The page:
• node_load1 / node_load5 / node_load15
  • node_memory
  • node_network
  • node_procs

Our equivalents are going to be lxd_NAME using the attributes described above (project & name).

Not everything will be possible to cover, at least not initially as we’re constrained by what’s available through the cgroup1/cgroup2 interfaces.

I think a good initial set would be:

  • lxd_cpu_seconds_total (cpuacct.usage_all)
  • lxd_disk_read_bytes_total (blkio.throttle.io_service_bytes_recursive)
  • lxd_disk_reads_completed_total (blkio.throttle.io_serviced_recursive)
  • lxd_disk_written_bytes_total (blkio.throttle.io_service_bytes_recursive)
  • lxd_disk_writes_completed_total (blkio.throttle.io_serviced_recursive)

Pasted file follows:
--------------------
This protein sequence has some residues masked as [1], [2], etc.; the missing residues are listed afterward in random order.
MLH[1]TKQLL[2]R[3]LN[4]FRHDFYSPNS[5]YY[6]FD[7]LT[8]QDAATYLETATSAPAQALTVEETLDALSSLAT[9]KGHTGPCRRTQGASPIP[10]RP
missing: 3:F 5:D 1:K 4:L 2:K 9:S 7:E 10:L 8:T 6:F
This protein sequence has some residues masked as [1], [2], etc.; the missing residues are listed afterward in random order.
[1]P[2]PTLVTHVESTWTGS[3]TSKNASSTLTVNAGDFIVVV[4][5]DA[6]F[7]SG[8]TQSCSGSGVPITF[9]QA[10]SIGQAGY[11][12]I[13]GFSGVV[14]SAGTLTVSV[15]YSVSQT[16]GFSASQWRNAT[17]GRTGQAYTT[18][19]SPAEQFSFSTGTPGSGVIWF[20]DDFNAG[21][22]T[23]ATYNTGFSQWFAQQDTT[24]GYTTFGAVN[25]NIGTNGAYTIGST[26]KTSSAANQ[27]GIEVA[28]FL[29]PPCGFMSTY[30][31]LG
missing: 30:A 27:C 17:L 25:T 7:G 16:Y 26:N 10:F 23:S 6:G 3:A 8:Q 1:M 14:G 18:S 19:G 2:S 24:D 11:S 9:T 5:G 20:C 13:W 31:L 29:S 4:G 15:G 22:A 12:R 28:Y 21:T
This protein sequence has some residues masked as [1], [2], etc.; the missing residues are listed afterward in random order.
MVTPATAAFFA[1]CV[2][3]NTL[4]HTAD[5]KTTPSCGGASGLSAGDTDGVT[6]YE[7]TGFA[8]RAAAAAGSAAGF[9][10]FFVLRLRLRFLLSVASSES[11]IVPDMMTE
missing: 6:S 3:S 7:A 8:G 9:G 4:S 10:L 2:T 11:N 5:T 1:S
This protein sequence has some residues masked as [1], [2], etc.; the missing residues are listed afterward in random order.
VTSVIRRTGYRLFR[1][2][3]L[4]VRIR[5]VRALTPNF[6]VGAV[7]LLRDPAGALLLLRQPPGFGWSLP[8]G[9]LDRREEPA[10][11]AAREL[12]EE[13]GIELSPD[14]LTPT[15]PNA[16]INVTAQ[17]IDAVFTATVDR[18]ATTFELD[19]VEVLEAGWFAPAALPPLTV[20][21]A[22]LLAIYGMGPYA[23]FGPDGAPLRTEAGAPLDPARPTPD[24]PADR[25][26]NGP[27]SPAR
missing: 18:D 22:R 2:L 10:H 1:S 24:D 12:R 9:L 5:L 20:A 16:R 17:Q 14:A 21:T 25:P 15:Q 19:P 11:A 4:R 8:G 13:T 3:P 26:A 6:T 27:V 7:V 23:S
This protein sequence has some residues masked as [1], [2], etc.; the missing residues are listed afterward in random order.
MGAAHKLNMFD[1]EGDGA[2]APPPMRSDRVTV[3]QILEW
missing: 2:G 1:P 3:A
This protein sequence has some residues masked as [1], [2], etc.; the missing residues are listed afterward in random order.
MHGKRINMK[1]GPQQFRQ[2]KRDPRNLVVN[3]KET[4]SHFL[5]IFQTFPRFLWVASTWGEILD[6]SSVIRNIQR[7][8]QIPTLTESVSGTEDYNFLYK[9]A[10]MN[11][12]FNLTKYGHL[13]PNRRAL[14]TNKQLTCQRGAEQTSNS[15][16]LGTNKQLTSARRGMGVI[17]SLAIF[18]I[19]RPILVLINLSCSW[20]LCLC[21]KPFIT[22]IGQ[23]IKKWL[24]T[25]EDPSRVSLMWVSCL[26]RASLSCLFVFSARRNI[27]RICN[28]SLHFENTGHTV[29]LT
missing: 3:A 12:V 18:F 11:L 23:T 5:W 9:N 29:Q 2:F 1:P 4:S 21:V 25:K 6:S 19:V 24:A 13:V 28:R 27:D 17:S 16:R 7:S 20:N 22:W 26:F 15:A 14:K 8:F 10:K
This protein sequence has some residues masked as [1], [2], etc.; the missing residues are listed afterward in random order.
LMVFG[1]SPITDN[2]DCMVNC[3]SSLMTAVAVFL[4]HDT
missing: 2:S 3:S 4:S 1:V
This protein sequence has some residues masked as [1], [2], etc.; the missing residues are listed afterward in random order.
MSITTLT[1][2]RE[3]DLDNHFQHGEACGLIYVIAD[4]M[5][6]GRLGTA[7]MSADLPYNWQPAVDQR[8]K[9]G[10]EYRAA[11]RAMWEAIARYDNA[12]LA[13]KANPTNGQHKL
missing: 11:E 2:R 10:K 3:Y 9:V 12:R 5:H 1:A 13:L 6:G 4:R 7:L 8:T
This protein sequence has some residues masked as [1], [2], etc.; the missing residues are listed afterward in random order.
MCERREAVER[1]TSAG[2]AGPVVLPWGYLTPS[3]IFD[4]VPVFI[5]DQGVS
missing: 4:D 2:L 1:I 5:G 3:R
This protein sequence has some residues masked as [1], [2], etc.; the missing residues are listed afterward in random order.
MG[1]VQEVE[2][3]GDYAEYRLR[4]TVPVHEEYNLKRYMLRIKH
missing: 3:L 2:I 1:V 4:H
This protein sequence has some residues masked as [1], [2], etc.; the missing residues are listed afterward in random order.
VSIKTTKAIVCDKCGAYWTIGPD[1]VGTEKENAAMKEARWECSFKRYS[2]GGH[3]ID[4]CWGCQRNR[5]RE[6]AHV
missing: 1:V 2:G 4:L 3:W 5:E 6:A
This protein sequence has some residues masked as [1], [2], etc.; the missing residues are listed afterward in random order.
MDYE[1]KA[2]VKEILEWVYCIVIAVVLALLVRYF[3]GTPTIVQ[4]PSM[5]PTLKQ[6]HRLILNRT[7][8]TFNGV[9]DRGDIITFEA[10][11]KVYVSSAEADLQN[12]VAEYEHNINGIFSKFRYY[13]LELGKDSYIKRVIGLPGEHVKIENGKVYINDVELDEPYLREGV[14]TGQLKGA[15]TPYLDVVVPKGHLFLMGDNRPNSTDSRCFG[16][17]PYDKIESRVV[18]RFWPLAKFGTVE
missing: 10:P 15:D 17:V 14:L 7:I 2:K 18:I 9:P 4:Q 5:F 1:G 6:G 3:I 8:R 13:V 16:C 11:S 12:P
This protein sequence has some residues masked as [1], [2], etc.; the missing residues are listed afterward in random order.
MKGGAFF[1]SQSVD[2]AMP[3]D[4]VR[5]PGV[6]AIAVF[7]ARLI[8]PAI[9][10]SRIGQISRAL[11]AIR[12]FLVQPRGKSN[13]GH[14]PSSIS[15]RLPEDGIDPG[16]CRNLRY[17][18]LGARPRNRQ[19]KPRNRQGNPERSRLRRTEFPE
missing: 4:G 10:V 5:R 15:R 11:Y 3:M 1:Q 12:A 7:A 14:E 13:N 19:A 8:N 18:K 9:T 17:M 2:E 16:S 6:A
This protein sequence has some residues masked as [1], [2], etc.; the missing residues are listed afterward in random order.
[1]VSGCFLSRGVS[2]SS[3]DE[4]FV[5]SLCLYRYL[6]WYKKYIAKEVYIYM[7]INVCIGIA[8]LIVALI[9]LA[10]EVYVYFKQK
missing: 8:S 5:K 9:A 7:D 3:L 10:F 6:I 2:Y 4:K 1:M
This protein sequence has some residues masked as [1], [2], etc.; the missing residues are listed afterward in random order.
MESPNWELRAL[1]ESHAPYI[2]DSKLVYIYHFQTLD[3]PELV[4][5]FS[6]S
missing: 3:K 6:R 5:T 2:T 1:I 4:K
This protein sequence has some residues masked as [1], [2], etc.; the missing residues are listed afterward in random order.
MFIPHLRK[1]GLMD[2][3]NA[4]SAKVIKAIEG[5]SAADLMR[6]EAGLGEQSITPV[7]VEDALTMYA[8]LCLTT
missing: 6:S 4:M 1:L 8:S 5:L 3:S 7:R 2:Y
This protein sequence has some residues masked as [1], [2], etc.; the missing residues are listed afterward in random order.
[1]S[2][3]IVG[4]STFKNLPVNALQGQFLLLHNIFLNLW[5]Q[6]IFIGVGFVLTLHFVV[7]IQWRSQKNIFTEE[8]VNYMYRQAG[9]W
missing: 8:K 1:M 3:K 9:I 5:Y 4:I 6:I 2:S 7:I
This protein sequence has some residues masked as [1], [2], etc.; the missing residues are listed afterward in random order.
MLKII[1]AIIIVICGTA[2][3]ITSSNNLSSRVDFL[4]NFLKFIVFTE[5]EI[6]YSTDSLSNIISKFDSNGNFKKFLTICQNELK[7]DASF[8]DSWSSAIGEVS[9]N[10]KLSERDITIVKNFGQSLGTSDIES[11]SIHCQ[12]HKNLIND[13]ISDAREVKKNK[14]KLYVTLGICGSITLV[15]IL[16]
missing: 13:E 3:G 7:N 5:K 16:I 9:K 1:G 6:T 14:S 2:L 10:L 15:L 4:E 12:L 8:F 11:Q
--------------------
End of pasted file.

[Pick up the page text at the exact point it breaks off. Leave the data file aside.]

• lxd_filesystem_avail_bytes (statvfs)
  • lxd_filesystem_free_bytes (statvfs)
  • lxd_filesystem_size_bytes (statvfs)
  • lxd_memory_Active_anon_bytes (memory.stat)
  • lxd_memory_Active_bytes (computed)
  • lxd_memory_Active_file_bytes (memory.stat)
  • lxd_memory_Active_anon_bytes (memory.stat)
  • lxd_memory_Cached_bytes (memory.stat)
  • lxd_memory_Dirty_bytes (memory.stat)
  • lxd_memory_Inactive_anon_bytes (memory.stat)
  • lxd_memory_Inactive_bytes (computed)
  • lxd_memory_Inactive_file_bytes (memory.stat)
  • lxd_memory_Mapped_bytes (memory.stat)
  • lxd_memory_MemAvailable (computed)
  • lxd_memory_MemFree (computed)
  • lxd_memory_MemTotal (memory.usage_in_bytes / memory.limit_in_bytes)
  • lxd_memory_RSS_bytes (doesn’t exist in node-exporter, memory.stat)
  • lxd_memory_Shmem_bytes (memory.stat)
  • lxd_memory_Swap_bytes (doesn’t exist in node-exporter, memory.stat)